10 Ways a Person who finds it difficult to Speak Up can get More Confidence

For those of us who feel speaking up at work is difficult whether in presentations, meetings, or simply in the workplace –it can feel like the loneliest place on earth! Fortunately, there is a way to navigate these difficult emotions, states, and habits. And it begins by understanding the importance of confidence as a skill. The very fact you are reading this article suggests you have already started that journey. Either way, it is important as this article will reveal to make your confidence growth your priority, a way of life rather than just something you will need on occasion at work. By implementing these 10 steps you will be well on your way to creating a more confident you!

Step 1: Reflect. Both on your past and more recent experiences and consider how confidence has both positively and/or negatively impacted how you perform and interact. Recognise that confident individuals tend to be perceived as more competent and capable, which can lead to increased opportunities and success in both personal and professional settings. By seeing this reality you should turn the gap into motivation. Making your present frustration fuel for your new learning and future performance!

Step 2: Examine self-limiting beliefs: Start by reviewing what assumptions you live by. You can do this yourself or with expert help. Either way, you must first identify any negative beliefs you have about your people skills and with that speaking abilities. Ask yourself if these beliefs are based on concrete evidence and whether that evidence is recent or distant past. Drawing a timeline will not only show you how our history can shape us but also help you decide if the assumptions we live by are in date or need to be challenged.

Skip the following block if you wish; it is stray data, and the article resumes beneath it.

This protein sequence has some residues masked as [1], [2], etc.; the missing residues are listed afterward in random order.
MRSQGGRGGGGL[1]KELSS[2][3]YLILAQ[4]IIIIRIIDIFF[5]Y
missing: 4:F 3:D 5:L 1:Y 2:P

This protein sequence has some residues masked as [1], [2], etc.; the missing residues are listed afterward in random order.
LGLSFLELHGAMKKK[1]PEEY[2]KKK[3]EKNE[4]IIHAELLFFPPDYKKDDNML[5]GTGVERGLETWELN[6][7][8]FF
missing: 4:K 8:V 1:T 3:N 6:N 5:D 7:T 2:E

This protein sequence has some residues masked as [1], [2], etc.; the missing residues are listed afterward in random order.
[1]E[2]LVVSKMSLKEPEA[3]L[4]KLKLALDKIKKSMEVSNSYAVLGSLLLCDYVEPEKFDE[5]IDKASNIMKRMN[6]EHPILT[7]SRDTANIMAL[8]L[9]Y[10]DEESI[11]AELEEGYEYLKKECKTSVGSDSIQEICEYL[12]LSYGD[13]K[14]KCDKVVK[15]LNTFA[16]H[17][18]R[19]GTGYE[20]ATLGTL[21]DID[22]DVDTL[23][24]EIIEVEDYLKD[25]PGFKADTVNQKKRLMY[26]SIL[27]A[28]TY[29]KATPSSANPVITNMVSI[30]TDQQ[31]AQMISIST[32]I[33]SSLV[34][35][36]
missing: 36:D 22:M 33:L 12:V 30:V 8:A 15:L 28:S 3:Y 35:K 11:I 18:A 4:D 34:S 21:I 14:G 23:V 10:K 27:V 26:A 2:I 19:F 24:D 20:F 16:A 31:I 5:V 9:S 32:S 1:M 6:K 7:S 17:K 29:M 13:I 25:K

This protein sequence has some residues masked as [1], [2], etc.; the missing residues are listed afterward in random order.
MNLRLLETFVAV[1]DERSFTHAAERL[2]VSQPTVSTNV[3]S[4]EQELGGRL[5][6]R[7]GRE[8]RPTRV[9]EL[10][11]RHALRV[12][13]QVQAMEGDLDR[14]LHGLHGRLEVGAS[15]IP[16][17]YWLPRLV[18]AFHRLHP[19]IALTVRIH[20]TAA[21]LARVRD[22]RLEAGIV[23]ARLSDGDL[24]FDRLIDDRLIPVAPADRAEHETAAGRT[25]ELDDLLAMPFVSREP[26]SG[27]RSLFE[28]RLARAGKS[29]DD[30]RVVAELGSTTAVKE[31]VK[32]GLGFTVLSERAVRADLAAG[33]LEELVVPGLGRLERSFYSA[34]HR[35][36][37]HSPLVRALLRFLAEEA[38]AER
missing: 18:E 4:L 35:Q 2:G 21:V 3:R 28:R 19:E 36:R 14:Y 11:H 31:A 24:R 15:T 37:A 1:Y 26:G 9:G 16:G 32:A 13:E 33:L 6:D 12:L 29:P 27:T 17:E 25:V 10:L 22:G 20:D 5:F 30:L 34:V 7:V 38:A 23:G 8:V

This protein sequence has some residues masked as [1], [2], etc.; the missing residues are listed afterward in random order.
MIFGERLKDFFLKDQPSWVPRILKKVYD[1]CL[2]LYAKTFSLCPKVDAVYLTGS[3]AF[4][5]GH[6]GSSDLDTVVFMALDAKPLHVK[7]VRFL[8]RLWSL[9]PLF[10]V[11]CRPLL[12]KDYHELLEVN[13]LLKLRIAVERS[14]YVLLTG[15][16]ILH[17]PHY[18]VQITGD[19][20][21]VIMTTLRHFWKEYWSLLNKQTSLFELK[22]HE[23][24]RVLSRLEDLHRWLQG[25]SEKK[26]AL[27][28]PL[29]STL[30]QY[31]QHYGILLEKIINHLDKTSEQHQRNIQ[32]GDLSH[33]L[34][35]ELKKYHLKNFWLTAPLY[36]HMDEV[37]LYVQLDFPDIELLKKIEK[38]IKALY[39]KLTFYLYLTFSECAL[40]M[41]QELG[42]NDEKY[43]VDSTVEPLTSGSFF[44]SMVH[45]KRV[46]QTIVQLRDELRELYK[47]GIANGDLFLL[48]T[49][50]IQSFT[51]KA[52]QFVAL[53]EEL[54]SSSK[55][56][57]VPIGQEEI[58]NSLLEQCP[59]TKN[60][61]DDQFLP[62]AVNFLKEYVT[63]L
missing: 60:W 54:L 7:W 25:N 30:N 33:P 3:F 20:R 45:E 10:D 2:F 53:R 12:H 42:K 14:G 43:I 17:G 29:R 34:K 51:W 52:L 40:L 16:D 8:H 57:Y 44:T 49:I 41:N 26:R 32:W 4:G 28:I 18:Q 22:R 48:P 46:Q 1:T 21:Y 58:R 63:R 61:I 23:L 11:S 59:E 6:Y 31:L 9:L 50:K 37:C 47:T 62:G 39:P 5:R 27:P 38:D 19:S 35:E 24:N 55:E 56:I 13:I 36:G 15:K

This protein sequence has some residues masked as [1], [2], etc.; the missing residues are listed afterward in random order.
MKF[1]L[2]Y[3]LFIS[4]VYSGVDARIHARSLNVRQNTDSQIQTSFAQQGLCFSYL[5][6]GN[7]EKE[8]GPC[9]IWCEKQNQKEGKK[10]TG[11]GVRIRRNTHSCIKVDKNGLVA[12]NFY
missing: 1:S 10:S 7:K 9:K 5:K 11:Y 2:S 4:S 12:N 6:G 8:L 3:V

Often, our fears and doubts are not supported by recent evidence but are based on events from early years, meaning we are often living by self-limiting beliefs formed in childhood. The relevance test is a great way of updating our Mindset software and bringing what is logical and relevant into the present.

Step 3: Now that you understand that true self-confidence belief is based on more recent experiences. And so we start to gather evidence that is counter to and will challenge self-limiting beliefs: Engage in self-reflection and collect evidence that contradicts your self-limiting beliefs. Recall instances where you spoke with confidence or received positive feedback on your communication skills. Recognize that your negative beliefs may be holding you back from acknowledging your true abilities. A simple example might be the way you ordered coffee and had a great conversation with the barista, it might seem trivial on its own, but when viewed across all our interactions we start to build important portfolios of personal experiences and personal realities …in other words the PERSONALITY.